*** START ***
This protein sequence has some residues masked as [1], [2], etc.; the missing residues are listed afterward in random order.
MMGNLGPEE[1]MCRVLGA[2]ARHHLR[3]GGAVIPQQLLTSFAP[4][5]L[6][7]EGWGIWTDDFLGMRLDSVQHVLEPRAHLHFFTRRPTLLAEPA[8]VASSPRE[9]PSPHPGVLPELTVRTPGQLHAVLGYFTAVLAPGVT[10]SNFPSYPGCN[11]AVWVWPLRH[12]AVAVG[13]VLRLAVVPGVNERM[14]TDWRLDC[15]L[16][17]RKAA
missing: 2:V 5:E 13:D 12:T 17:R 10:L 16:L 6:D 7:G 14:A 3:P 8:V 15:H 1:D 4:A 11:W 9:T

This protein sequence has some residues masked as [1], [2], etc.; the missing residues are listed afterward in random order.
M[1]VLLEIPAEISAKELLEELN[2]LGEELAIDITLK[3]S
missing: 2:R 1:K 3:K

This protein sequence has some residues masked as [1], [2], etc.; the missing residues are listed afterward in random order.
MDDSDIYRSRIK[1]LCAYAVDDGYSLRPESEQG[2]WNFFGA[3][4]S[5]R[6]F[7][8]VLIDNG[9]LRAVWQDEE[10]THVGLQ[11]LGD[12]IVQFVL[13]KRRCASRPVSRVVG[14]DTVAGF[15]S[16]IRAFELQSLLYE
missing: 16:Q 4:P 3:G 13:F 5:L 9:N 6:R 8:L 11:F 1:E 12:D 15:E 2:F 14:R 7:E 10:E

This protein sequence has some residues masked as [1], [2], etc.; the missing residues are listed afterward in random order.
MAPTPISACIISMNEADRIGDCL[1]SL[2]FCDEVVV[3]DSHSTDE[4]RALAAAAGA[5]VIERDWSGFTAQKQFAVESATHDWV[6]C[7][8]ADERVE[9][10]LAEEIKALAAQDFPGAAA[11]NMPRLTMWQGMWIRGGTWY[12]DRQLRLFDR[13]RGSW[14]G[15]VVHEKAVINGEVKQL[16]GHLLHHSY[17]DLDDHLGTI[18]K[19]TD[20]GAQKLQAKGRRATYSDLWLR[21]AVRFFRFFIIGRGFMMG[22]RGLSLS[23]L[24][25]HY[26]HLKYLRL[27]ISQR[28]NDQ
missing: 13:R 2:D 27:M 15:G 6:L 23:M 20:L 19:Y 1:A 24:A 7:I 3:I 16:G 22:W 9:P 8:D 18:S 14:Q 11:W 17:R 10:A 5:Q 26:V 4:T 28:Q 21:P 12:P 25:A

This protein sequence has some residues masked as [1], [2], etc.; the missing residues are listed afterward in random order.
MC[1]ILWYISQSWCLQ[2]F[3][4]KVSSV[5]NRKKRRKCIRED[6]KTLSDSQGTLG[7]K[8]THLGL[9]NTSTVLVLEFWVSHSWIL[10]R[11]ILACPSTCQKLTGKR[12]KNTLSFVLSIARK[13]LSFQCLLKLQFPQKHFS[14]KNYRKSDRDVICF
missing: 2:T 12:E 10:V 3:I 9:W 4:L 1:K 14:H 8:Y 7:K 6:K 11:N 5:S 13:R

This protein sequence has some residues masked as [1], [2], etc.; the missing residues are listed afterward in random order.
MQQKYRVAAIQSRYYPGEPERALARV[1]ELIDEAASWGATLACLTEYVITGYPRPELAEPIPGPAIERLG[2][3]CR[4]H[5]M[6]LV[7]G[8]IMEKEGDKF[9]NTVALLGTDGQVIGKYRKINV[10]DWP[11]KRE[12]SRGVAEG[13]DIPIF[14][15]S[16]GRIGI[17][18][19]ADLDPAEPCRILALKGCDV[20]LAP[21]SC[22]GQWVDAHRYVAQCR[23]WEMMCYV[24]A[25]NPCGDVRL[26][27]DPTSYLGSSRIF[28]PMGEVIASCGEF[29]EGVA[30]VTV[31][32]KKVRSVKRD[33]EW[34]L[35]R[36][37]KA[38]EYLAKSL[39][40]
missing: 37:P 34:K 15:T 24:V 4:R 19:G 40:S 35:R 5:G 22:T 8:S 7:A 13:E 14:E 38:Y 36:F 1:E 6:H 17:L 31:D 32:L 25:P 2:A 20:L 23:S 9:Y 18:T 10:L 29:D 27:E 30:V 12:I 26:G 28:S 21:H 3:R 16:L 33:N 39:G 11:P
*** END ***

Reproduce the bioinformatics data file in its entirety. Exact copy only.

This protein sequence has some residues masked as [1], [2], etc.; the missing residues are listed afterward in random order.
MMGNLGPEE[1]MCRVLGA[2]ARHHLR[3]GGAVIPQQLLTSFAP[4][5]L[6][7]EGWGIWTDDFLGMRLDSVQHVLEPRAHLHFFTRRPTLLAEPA[8]VASSPRE[9]PSPHPGVLPELTVRTPGQLHAVLGYFTAVLAPGVT[10]SNFPSYPGCN[11]AVWVWPLRH[12]AVAVG[13]VLRLAVVPGVNERM[14]TDWRLDC[15]L[16][17]RKAA
missing: 2:V 5:E 13:D 12:T 17:R 10:L 16:L 6:D 7:G 14:A 3:P 8:V 15:H 1:D 4:A 11:W 9:T

This protein sequence has some residues masked as [1], [2], etc.; the missing residues are listed afterward in random order.
M[1]VLLEIPAEISAKELLEELN[2]LGEELAIDITLK[3]S
missing: 2:R 1:K 3:K

This protein sequence has some residues masked as [1], [2], etc.; the missing residues are listed afterward in random order.
MDDSDIYRSRIK[1]LCAYAVDDGYSLRPESEQG[2]WNFFGA[3][4]S[5]R[6]F[7][8]VLIDNG[9]LRAVWQDEE[10]THVGLQ[11]LGD[12]IVQFVL[13]KRRCASRPVSRVVG[14]DTVAGF[15]S[16]IRAFELQSLLYE
missing: 16:Q 4:P 3:G 13:F 5:L 9:N 6:R 8:L 11:F 1:E 12:D 15:E 2:F 14:R 7:E 10:E

This protein sequence has some residues masked as [1], [2], etc.; the missing residues are listed afterward in random order.
MAPTPISACIISMNEADRIGDCL[1]SL[2]FCDEVVV[3]DSHSTDE[4]RALAAAAGA[5]VIERDWSGFTAQKQFAVESATHDWV[6]C[7][8]ADERVE[9][10]LAEEIKALAAQDFPGAAA[11]NMPRLTMWQGMWIRGGTWY[12]DRQLRLFDR[13]RGSW[14]G[15]VVHEKAVINGEVKQL[16]GHLLHHSY[17]DLDDHLGTI[18]K[19]TD[20]GAQKLQAKGRRATYSDLWLR[21]AVRFFRFFIIGRGFMMG[22]RGLSLS[23]L[24][25]HY[26]HLKYLRL[27]ISQR[28]NDQ
missing: 13:R 2:D 27:M 15:G 6:L 23:M 20:L 19:Y 1:A 24:A 7:I 3:I 16:G 22:W 9:P 8:D 18:S 14:Q 11:W 17:R 10:A 5:Q 26:V 4:T 28:Q 21:P 12:P 25:A

This protein sequence has some residues masked as [1], [2], etc.; the missing residues are listed afterward in random order.
MC[1]ILWYISQSWCLQ[2]F[3][4]KVSSV[5]NRKKRRKCIRED[6]KTLSDSQGTLG[7]K[8]THLGL[9]NTSTVLVLEFWVSHSWIL[10]R[11]ILACPSTCQKLTGKR[12]KNTLSFVLSIARK[13]LSFQCLLKLQFPQKHFS[14]KNYRKSDRDVICF
missing: 2:T 12:E 10:V 3:I 9:W 4:L 1:K 14:H 8:Y 7:K 6:K 11:N 5:S 13:R

This protein sequence has some residues masked as [1], [2], etc.; the missing residues are listed afterward in random order.
MQQKYRVAAIQSRYYPGEPERALARV[1]ELIDEAASWGATLACLTEYVITGYPRPELAEPIPGPAIERLG[2][3]CR[4]H[5]M[6]LV[7]G[8]IMEKEGDKF[9]NTVALLGTDGQVIGKYRKINV[10]DWP[11]KRE[12]SRGVAEG[13]DIPIF[14][15]S[16]GRIGI[17][18][19]ADLDPAEPCRILALKGCDV[20]LAP[21]SC[22]GQWVDAHRYVAQCR[23]WEMMCYV[24]A[25]NPCGDVRL[26][27]DPTSYLGSSRIF[28]PMGEVIASCGEF[29]EGVA[30]VTV[31][32]KKVRSVKRD[33]EW[34]L[35]R[36][37]KA[38]EYLAKSL[39][40]
missing: 37:P 34:K 15:T 24:V 4:R 19:G 40:S 35:R 5:G 22:T 8:S 7:A 13:E 14:E 38:Y 36:F 1:E 6:H 17:L 31:D 32:L 25:P 2:A 20:L 23:S 9:Y 18:T 10:L 29:D 27:E 30:V 12:I 26:G 28:S 21:H 3:R 16:L 33:N 39:G 11:P